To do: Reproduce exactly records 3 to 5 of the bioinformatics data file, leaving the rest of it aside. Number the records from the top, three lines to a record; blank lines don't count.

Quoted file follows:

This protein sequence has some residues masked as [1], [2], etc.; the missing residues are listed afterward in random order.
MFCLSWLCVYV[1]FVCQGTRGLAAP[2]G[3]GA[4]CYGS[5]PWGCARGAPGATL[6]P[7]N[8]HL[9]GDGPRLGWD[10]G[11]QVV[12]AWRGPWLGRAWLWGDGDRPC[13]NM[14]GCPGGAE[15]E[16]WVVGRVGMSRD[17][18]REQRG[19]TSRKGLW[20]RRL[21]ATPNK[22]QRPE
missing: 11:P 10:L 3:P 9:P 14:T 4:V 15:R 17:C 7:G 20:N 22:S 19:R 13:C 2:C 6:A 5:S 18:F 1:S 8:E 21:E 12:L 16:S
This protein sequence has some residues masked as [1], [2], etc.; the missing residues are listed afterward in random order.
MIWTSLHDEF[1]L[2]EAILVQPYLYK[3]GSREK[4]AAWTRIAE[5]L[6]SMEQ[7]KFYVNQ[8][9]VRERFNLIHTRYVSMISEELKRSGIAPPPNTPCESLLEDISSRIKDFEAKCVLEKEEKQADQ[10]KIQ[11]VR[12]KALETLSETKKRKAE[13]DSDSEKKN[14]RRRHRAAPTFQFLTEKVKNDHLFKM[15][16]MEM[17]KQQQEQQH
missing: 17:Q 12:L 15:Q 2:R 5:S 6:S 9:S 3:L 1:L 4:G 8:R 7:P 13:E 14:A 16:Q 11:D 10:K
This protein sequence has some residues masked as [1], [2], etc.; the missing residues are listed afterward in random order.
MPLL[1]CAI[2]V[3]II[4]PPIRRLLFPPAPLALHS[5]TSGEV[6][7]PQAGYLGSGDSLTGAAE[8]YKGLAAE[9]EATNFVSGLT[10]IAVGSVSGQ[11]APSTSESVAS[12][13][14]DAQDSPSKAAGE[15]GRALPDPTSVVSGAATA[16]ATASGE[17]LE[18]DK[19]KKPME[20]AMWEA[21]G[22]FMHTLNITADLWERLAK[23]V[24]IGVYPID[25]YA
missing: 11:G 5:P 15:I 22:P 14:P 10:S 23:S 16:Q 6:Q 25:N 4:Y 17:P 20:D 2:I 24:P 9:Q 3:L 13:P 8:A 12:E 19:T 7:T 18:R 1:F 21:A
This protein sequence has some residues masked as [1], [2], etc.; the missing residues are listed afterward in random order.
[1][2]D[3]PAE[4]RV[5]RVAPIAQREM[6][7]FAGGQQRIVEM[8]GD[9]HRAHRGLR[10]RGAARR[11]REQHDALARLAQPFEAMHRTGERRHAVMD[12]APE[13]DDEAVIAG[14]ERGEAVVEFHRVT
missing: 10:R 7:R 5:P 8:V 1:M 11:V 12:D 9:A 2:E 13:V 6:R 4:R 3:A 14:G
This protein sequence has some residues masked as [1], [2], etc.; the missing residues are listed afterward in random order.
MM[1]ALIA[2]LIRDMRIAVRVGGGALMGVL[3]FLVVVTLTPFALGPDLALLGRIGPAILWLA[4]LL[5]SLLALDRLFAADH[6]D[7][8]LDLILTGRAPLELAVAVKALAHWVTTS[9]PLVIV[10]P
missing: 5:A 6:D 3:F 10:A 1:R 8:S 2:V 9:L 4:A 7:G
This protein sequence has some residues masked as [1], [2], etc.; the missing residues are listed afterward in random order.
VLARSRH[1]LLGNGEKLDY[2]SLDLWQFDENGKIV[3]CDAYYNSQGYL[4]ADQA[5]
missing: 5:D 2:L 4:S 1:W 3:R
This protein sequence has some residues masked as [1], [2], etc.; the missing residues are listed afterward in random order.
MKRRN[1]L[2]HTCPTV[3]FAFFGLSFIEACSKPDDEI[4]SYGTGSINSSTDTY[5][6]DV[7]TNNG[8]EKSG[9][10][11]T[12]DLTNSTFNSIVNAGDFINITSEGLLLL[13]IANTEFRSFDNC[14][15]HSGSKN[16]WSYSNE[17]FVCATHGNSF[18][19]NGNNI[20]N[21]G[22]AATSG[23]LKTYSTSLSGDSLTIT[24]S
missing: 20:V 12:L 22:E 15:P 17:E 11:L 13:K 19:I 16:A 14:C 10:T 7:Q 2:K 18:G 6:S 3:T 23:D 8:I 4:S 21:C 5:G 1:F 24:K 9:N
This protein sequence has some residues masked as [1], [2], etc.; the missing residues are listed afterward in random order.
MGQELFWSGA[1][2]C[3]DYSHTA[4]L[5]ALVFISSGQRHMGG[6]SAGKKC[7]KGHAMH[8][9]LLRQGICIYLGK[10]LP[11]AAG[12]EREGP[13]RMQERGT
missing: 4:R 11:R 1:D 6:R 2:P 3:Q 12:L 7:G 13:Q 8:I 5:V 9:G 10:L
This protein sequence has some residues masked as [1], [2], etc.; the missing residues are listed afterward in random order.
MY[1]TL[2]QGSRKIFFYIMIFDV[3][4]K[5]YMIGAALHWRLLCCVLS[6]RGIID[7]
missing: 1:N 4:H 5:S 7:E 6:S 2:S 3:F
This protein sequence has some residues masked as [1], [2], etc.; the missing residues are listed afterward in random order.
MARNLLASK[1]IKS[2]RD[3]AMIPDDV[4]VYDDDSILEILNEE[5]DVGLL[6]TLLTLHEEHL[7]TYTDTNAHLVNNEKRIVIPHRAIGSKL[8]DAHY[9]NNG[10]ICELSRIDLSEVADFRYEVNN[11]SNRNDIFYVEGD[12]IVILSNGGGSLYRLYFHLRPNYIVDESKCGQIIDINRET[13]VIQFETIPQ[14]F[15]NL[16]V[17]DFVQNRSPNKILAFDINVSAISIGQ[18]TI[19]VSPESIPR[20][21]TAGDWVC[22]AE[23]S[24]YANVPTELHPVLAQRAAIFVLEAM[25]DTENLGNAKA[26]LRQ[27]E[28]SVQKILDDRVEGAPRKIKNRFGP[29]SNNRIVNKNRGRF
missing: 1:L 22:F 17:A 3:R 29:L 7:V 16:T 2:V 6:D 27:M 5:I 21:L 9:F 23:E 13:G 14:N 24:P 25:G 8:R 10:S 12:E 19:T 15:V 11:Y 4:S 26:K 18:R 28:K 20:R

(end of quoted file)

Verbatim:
This protein sequence has some residues masked as [1], [2], etc.; the missing residues are listed afterward in random order.
MPLL[1]CAI[2]V[3]II[4]PPIRRLLFPPAPLALHS[5]TSGEV[6][7]PQAGYLGSGDSLTGAAE[8]YKGLAAE[9]EATNFVSGLT[10]IAVGSVSGQ[11]APSTSESVAS[12][13][14]DAQDSPSKAAGE[15]GRALPDPTSVVSGAATA[16]ATASGE[17]LE[18]DK[19]KKPME[20]AMWEA[21]G[22]FMHTLNITADLWERLAK[23]V[24]IGVYPID[25]YA
missing: 11:G 5:P 15:I 22:P 14:P 10:S 23:S 16:Q 6:Q 25:N 4:Y 17:P 20:D 2:I 24:P 9:Q 3:L 13:P 8:A 12:E 19:T 7:T 18:R 1:F 21:A
This protein sequence has some residues masked as [1], [2], etc.; the missing residues are listed afterward in random order.
[1][2]D[3]PAE[4]RV[5]RVAPIAQREM[6][7]FAGGQQRIVEM[8]GD[9]HRAHRGLR[10]RGAARR[11]REQHDALARLAQPFEAMHRTGERRHAVMD[12]APE[13]DDEAVIAG[14]ERGEAVVEFHRVT
missing: 10:R 7:R 5:P 8:V 1:M 11:V 12:D 9:A 2:E 13:V 6:R 4:R 3:A 14:G
This protein sequence has some residues masked as [1], [2], etc.; the missing residues are listed afterward in random order.
MM[1]ALIA[2]LIRDMRIAVRVGGGALMGVL[3]FLVVVTLTPFALGPDLALLGRIGPAILWLA[4]LL[5]SLLALDRLFAADH[6]D[7][8]LDLILTGRAPLELAVAVKALAHWVTTS[9]PLVIV[10]P
missing: 5:A 6:D 3:F 10:A 1:R 8:S 2:V 9:L 4:A 7:G